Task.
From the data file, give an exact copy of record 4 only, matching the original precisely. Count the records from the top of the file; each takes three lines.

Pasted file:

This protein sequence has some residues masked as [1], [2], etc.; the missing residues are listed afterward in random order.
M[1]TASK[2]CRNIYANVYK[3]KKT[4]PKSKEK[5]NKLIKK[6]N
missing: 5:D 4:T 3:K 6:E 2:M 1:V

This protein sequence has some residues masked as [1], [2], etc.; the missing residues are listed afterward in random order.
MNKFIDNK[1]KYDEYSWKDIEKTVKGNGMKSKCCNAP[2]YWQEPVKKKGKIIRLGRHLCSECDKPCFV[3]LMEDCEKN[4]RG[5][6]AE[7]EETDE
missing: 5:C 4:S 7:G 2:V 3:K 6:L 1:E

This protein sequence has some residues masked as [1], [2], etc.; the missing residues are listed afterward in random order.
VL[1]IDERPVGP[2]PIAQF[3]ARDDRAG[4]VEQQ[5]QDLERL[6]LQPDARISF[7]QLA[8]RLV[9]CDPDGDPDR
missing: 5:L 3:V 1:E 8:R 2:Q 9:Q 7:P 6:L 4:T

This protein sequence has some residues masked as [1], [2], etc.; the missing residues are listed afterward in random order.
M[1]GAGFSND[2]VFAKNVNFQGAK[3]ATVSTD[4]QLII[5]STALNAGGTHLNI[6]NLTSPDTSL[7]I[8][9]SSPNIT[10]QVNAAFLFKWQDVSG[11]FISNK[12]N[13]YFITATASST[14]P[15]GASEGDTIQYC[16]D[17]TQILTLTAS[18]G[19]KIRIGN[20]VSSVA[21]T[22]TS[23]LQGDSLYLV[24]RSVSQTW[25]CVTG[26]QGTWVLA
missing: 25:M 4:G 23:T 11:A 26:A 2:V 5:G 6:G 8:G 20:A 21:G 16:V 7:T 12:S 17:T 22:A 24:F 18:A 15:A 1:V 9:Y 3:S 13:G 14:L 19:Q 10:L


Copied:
This protein sequence has some residues masked as [1], [2], etc.; the missing residues are listed afterward in random order.
M[1]GAGFSND[2]VFAKNVNFQGAK[3]ATVSTD[4]QLII[5]STALNAGGTHLNI[6]NLTSPDTSL[7]I[8][9]SSPNIT[10]QVNAAFLFKWQDVSG[11]FISNK[12]N[13]YFITATASST[14]P[15]GASEGDTIQYC[16]D[17]TQILTLTAS[18]G[19]KIRIGN[20]VSSVA[21]T[22]TS[23]LQGDSLYLV[24]RSVSQTW[25]CVTG[26]QGTWVLA
missing: 25:M 4:G 23:T 11:A 26:A 2:V 5:G 6:G 8:G 20:A 21:G 16:V 7:T 12:S 17:T 22:A 24:F 18:A 15:A 1:V 9:Y 3:S 13:G 14:L 19:Q 10:L